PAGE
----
MANHASSET, NY – Monsignor Thomas Hartman knows better than anyone that the key to spreading messages is through partnership. And that is why his organization – the Thomas Hartman Foundation for Parkinson’s Research – has teamed up with The Feinstein Institute for Medical Research in a shared goal of understanding Parkinson’s disease.
The Feinstein Institute and the Hartman Foundation announced an affiliation agreement Thursday at a scientific symposium held at the Feinstein Institute in Manhasset, NY. The symposium celebrates some of the recent Hartman Foundation grant recipients, including David Eidelberg, MD, head of the Feinstein’s Susan and Leonard Feinstein Center for Neurosciences and a leading Parkinson’s researcher. Dr. Eidelberg is also chief scientific advisor to the Hartman Foundation. The foundation awards $1 million annually to Parkinson’s researchers in an effort to identify new insights into disease mechanisms and treatment. Father Tom, as he is known throughout the New York area, was diagnosed with the neurodegenerative disorder in 2001.
In addition, Andrew Feigin, MD, a scientist at the Feinstein Institute, received a grant from the foundation to study mechanisms of cognitive impairment in Parkinson’s disease. The Eidelberg laboratory has shown that the brains of Parkinson’s patients activate abnormal brain circuits – one that mediates the motor symptoms of Parkinson’s and another underlying cognitive impairment in more advanced patients.
On September 29, the Feinstein Institute was endowed by the National Institute of Neurological Disorders and Stroke as one of 11 Morris K. Udall Centers of Excellence in Parkinson’s Disease Research.
At Thursday’s Feinstein-Hartman symposium, four world-renowned scientists who have received Hartman Foundation funding will discuss some of the latest Parkinson’s research findings. “This meeting brings together the scientific leaders in the Parkinson’s field,” Dr. Eidelberg said. “Many outstanding Parkinson’s scientists have been recipients of support from the Hartman Foundation. The Feinstein Institute’s new alliance with the Hartman Foundation will seek to continue and grow its enthusiastic support of cutting edge research in the field.”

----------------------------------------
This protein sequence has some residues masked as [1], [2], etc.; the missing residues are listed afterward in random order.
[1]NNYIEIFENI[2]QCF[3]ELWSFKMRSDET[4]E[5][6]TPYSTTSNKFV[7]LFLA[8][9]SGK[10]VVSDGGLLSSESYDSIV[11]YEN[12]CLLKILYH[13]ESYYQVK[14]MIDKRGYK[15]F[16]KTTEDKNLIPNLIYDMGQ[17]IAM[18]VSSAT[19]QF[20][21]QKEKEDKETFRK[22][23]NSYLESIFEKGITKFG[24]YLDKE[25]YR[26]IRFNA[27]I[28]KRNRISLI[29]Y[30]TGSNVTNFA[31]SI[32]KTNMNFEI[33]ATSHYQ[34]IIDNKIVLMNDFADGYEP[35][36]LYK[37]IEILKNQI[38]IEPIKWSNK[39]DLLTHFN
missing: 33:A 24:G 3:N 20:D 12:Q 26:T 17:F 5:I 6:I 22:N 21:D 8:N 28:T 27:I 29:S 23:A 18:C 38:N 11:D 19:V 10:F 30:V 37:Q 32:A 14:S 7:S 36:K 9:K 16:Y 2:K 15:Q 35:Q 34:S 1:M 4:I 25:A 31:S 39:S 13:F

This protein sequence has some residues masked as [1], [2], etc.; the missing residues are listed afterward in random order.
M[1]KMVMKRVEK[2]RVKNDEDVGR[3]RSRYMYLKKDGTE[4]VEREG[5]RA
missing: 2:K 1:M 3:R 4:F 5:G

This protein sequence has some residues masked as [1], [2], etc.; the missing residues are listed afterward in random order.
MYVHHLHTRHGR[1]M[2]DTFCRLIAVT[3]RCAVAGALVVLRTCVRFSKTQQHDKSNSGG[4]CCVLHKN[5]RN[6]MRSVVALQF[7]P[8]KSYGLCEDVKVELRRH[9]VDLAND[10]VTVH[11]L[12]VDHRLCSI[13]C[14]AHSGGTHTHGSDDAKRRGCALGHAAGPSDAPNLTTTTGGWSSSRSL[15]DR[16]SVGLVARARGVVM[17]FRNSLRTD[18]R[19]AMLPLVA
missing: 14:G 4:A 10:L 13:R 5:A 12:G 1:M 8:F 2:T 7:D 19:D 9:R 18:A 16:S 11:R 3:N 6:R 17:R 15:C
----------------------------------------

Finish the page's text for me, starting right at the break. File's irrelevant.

Dr. Eidelberg and his colleagues have spent decades using imaging to capture the diseased brain. The images have allowed them to identify discrete large-scale networks damaged in the disease process. By developing a non-invasive method to measure the activity of abnormal networks in brain images from living patients, Dr. Eidelberg’s approach has led to new insights into the natural history of Parkinson’s disease and its treatment.
At the symposium, State Senator Kemp Hannon, the ranking minority member of the State Senate Health Committee and former committee chairman, will speak about the importance of research. D. James Surmeier, PhD, of the Feinberg School of Medicine at Northwestern University, Clifford Saper, MD, PhD, of Harvard’s Beth Israel Deaconess Medical Center and Serge Przedborski, MD, PhD, of Columbia University Medical Center, also shared their latest research.
“We share the same common goal to advance science for Parkinson’s Research,” said Kathy Scarpinella, Hartman Foundation president and John Danzi, the Foundation’s chairman. “It has been our mission since Father Tom founded the organization that we want to get the help to the people who need it the most.”
About The Feinstein Institute for Medical Research
Headquartered in Manhasset, NY, The Feinstein Institute for Medical Research is home to international scientific leaders in cancer, leukemia, lymphoma, Parkinson’s disease, Alzheimer’s disease, psychiatric disorders, rheumatoid arthritis, lupus, sepsis, inflammatory bowel disease, diabetes, human genetics, neuroimmunology, and medicinal chemistry. Feinstein researchers are developing new drugs and drug targets, and producing results where science meets the patient, annually enrolling some 10,000 subjects into clinical research programs.